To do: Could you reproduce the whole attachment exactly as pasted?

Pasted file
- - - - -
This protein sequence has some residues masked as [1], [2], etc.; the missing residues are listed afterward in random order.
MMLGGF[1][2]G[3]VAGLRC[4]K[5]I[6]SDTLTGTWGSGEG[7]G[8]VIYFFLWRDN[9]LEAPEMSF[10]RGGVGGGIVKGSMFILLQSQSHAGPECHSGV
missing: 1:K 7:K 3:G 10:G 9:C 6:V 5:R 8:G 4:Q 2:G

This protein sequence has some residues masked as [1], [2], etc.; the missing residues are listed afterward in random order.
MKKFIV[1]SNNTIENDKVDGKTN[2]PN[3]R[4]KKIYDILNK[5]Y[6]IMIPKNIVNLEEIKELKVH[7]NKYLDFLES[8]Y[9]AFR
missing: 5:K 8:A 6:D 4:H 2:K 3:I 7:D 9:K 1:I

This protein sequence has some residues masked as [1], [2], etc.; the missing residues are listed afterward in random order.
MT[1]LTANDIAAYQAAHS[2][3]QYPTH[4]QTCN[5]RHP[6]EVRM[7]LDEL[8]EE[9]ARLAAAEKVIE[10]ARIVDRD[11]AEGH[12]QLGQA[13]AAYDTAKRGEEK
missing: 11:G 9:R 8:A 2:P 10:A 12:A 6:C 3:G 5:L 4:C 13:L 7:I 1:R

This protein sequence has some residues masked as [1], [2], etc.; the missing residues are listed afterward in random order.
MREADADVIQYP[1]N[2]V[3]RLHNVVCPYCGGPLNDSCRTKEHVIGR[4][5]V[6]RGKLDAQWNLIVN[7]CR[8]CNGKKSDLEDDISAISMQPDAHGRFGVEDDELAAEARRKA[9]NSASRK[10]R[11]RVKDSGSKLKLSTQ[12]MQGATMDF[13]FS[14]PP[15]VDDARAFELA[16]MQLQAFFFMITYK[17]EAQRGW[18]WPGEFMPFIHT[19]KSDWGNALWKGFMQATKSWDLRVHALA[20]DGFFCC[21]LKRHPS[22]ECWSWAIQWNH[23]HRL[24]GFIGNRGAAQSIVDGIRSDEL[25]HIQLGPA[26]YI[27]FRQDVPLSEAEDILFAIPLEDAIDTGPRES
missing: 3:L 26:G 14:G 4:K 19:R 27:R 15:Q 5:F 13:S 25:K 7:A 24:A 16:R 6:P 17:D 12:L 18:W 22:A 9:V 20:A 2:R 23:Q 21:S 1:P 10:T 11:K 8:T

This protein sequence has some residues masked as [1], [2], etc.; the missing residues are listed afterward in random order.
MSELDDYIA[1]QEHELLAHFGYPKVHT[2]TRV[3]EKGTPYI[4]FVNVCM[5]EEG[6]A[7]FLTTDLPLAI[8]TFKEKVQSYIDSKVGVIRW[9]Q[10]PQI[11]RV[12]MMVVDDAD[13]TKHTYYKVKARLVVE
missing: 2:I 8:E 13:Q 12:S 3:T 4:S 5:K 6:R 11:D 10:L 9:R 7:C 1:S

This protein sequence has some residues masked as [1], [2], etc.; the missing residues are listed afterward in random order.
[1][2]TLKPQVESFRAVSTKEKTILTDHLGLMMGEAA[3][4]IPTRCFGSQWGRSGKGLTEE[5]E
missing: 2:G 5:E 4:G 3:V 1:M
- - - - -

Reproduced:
This protein sequence has some residues masked as [1], [2], etc.; the missing residues are listed afterward in random order.
MMLGGF[1][2]G[3]VAGLRC[4]K[5]I[6]SDTLTGTWGSGEG[7]G[8]VIYFFLWRDN[9]LEAPEMSF[10]RGGVGGGIVKGSMFILLQSQSHAGPECHSGV
missing: 1:K 7:K 3:G 10:G 9:C 6:V 5:R 8:G 4:Q 2:G

This protein sequence has some residues masked as [1], [2], etc.; the missing residues are listed afterward in random order.
MKKFIV[1]SNNTIENDKVDGKTN[2]PN[3]R[4]KKIYDILNK[5]Y[6]IMIPKNIVNLEEIKELKVH[7]NKYLDFLES[8]Y[9]AFR
missing: 5:K 8:A 6:D 4:H 2:K 3:I 7:D 9:K 1:I

This protein sequence has some residues masked as [1], [2], etc.; the missing residues are listed afterward in random order.
MT[1]LTANDIAAYQAAHS[2][3]QYPTH[4]QTCN[5]RHP[6]EVRM[7]LDEL[8]EE[9]ARLAAAEKVIE[10]ARIVDRD[11]AEGH[12]QLGQA[13]AAYDTAKRGEEK
missing: 11:G 9:R 8:A 2:P 10:A 12:A 6:C 3:G 5:L 4:C 13:L 7:I 1:R

This protein sequence has some residues masked as [1], [2], etc.; the missing residues are listed afterward in random order.
MREADADVIQYP[1]N[2]V[3]RLHNVVCPYCGGPLNDSCRTKEHVIGR[4][5]V[6]RGKLDAQWNLIVN[7]CR[8]CNGKKSDLEDDISAISMQPDAHGRFGVEDDELAAEARRKA[9]NSASRK[10]R[11]RVKDSGSKLKLSTQ[12]MQGATMDF[13]FS[14]PP[15]VDDARAFELA[16]MQLQAFFFMITYK[17]EAQRGW[18]WPGEFMPFIHT[19]KSDWGNALWKGFMQATKSWDLRVHALA[20]DGFFCC[21]LKRHPS[22]ECWSWAIQWNH[23]HRL[24]GFIGNRGAAQSIVDGIRSDEL[25]HIQLGPA[26]YI[27]FRQDVPLSEAEDILFAIPLEDAIDTGPRES
missing: 3:L 26:G 14:G 4:K 19:R 27:R 15:Q 5:F 13:S 25:K 7:A 24:A 16:R 6:P 17:D 12:L 18:W 22:A 9:V 20:A 2:R 23:Q 21:S 1:P 10:T 11:K 8:T

This protein sequence has some residues masked as [1], [2], etc.; the missing residues are listed afterward in random order.
MSELDDYIA[1]QEHELLAHFGYPKVHT[2]TRV[3]EKGTPYI[4]FVNVCM[5]EEG[6]A[7]FLTTDLPLAI[8]TFKEKVQSYIDSKVGVIRW[9]Q[10]PQI[11]RV[12]MMVVDDAD[13]TKHTYYKVKARLVVE
missing: 2:I 8:E 13:Q 12:S 3:T 4:S 5:K 6:R 11:D 10:L 9:R 7:C 1:S

This protein sequence has some residues masked as [1], [2], etc.; the missing residues are listed afterward in random order.
[1][2]TLKPQVESFRAVSTKEKTILTDHLGLMMGEAA[3][4]IPTRCFGSQWGRSGKGLTEE[5]E
missing: 2:G 5:E 4:G 3:V 1:M